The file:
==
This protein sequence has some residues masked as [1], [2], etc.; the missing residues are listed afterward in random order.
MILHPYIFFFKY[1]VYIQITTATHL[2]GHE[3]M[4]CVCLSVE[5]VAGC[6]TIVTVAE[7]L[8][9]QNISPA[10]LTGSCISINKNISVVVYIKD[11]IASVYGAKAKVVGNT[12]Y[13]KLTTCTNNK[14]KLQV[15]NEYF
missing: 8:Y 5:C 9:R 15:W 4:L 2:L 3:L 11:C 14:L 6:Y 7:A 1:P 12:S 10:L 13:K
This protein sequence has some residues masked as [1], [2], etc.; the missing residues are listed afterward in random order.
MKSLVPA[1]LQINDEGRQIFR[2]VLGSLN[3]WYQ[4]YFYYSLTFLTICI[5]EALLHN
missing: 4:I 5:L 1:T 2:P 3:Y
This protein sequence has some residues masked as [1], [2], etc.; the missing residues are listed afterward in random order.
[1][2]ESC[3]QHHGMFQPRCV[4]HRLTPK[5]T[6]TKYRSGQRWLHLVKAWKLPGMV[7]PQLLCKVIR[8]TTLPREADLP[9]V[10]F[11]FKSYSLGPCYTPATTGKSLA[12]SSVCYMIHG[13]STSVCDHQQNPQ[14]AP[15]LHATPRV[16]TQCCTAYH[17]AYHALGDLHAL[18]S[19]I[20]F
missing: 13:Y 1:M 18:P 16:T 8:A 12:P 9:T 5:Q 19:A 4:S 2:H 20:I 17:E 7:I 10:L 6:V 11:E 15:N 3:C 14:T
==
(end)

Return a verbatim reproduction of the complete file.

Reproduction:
This protein sequence has some residues masked as [1], [2], etc.; the missing residues are listed afterward in random order.
MILHPYIFFFKY[1]VYIQITTATHL[2]GHE[3]M[4]CVCLSVE[5]VAGC[6]TIVTVAE[7]L[8][9]QNISPA[10]LTGSCISINKNISVVVYIKD[11]IASVYGAKAKVVGNT[12]Y[13]KLTTCTNNK[14]KLQV[15]NEYF
missing: 8:Y 5:C 9:R 15:W 4:L 2:L 3:L 11:C 14:L 6:Y 7:A 1:P 12:S 10:L 13:K
This protein sequence has some residues masked as [1], [2], etc.; the missing residues are listed afterward in random order.
MKSLVPA[1]LQINDEGRQIFR[2]VLGSLN[3]WYQ[4]YFYYSLTFLTICI[5]EALLHN
missing: 4:I 5:L 1:T 2:P 3:Y
This protein sequence has some residues masked as [1], [2], etc.; the missing residues are listed afterward in random order.
[1][2]ESC[3]QHHGMFQPRCV[4]HRLTPK[5]T[6]TKYRSGQRWLHLVKAWKLPGMV[7]PQLLCKVIR[8]TTLPREADLP[9]V[10]F[11]FKSYSLGPCYTPATTGKSLA[12]SSVCYMIHG[13]STSVCDHQQNPQ[14]AP[15]LHATPRV[16]TQCCTAYH[17]AYHALGDLHAL[18]S[19]I[20]F
missing: 13:Y 1:M 18:P 16:T 8:A 12:P 9:T 5:Q 19:A 4:S 2:H 20:I 17:E 7:I 10:L 6:V 11:E 15:N 3:C 14:T